NASHVILLE, TN – Most businesses already understand the importance of a social media presence, as their potential customers are likely on Facebook, Twitter, Google+, or all three. For this article, we’ll focus on Facebook, and how it affects SEO.
An article by Blue Glass Marketing’s Selena Narayanasamy states, “Word-of-mouth marketing has been a tried and true strategy for many brands, and to this day, it’s still one of the driving factors of brand recommendation. The “Like” or “Recommend” feature is almost an online version of word-of-mouth marketing.”
This isn’t a surprise. People are more likely to follow a friend’s recommendation on a great new restaurant or their favorite local spa than to take unknown (and potentially spambot) recommendations from the web.
On Facebook’s Developers description of Open Graph, we see that when someone “likes” or comments on a business’s app, Facebook users have three places where they see that information just on Facebook. If the business has a “like” button on its website, then when someone views the business’s webpage, they can also see a count of how many people have “liked” the page from Facebook.
For instance, if I “like” Blumhouse Productions, my Facebook friends will see that action in three places once they visit Facebook. The information will show up in my friends’ News Feed, on my Facebook Timeline, and on the Ticker (the new-ish box on the right of the screen that scrolls recent activity). Once you’ve gotten a “like” from someone, your subsequent posts will all end up in that person’s News Feed. That person is tuned-in to your business on a personal level. It also affects their friends, as the more activity your fans bring (“liking” your posts, commenting or sharing your posts), the more potential you have to gain viewers or “fans”.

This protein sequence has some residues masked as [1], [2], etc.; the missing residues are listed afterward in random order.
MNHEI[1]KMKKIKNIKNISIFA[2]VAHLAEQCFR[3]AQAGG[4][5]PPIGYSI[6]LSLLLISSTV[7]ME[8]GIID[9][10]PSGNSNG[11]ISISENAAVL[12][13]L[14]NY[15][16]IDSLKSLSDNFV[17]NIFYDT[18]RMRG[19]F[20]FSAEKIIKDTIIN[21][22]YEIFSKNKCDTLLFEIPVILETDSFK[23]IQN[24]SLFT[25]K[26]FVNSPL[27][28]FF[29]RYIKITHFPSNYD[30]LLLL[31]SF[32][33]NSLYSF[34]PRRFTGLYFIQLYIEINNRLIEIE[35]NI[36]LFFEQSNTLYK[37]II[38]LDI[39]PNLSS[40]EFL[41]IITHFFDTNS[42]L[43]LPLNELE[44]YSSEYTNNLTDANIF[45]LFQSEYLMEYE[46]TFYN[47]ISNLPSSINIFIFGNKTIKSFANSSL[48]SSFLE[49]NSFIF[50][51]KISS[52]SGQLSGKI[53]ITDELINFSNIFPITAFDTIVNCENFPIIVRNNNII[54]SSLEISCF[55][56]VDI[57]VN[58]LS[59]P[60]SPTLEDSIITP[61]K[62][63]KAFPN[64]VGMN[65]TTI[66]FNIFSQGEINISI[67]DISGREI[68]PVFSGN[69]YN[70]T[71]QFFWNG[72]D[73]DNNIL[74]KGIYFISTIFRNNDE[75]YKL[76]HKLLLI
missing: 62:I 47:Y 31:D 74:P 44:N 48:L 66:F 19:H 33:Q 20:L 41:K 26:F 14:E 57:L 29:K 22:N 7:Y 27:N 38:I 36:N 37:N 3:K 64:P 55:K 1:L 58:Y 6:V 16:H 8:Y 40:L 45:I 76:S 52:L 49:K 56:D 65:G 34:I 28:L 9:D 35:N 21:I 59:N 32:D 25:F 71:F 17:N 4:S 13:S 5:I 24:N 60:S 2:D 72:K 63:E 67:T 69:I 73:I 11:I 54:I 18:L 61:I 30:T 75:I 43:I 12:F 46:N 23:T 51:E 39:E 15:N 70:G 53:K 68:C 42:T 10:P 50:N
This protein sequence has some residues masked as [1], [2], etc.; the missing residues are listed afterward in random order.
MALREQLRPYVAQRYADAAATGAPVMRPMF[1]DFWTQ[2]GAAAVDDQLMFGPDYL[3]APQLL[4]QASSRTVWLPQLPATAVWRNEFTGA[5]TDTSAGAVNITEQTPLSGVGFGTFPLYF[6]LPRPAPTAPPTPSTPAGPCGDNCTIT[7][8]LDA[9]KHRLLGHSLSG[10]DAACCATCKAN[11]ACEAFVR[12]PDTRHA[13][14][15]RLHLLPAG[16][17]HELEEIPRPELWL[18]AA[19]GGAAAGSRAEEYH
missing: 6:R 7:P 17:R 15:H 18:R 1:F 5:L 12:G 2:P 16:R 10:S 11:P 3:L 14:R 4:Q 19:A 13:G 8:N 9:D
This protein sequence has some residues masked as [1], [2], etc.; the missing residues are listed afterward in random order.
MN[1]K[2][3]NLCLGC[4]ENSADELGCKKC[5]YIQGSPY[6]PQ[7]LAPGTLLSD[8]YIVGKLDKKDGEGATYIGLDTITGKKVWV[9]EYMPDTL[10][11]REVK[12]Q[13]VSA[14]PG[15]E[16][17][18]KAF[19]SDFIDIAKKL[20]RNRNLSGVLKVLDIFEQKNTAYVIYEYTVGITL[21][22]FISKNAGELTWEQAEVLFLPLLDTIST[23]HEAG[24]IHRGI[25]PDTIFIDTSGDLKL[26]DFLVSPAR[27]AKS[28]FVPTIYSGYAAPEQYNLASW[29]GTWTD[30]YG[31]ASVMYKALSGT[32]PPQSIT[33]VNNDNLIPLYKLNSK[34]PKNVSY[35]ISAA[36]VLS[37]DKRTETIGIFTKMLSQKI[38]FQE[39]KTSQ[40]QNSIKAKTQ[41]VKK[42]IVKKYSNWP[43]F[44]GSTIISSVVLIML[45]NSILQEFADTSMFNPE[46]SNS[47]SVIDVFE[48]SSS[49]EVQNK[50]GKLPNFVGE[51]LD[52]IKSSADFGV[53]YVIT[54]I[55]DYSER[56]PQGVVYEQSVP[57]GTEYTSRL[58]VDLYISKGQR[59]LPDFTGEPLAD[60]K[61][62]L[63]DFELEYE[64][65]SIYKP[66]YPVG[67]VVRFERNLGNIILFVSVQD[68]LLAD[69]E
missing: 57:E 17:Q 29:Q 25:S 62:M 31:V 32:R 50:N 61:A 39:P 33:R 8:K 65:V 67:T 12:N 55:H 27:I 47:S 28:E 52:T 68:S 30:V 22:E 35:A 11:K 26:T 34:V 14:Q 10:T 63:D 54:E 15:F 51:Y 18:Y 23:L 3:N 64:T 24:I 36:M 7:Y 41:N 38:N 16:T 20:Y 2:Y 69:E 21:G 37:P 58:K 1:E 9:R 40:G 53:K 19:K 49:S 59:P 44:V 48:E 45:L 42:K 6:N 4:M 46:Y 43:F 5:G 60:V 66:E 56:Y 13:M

Facebook gives developers and businesses with web savvy comprehensive information on how to use Facebook to its fullest. In the Key Concepts for Open Graph, Facebook explains how different sites can tailor their keywords, i.e., their Objects and Actions, to their company. Explaining further, the page states: “First you must define your actions and objects in the Dev App. For example, a running app may define “Routes” and “Marathons” as objects, and “Run” as the action in the Dev App. A cooking app may define “Recipe” and “Menu” as objects, and “Cook” as the action.” This is basically adding specific keywords to your business’s app to further integrate with Facebook.
So what does all this mean for SEO?
Well, when you’re on Facebook and you search for “Nashville bakeries”, any bakeries you’ve “liked” will pop up. If you haven’t “liked” any, search results from the web will show inside of Facebook, powered by Bing. Therefore, optimizing your website for Bing results can be a big help for a user performing a search within Facebook.
Jim Yu, CEO of BrightEdge, mentioned SEO strategy for social media in a panel on Facebook, Twitter & SEO at the Search Marketing Expo East in 2011. His tips for optimizing your Facebook page are very informative, including: “Use brand name in wall posts and tweets” and “push for engagement through likes and shares.” He also urges posting useful content as well as asking yourself if you’re using your SEO knowledge to freshen up your Facebook page.
In a recent Millionairium blog post titled “Top Five Free SEO Tips of the Week”, we highlighted how to optimize your business Facebook page. Facebook is a great place to promote your business. First, the market is giant! Facebook will introduce your business to a vast amount of people. Second, the fans that “like” your page can become a community, sharing information and automatically seeing your posts on their News Feeds. This provides an organic opportunity to share special promotions for your business and gain new customers.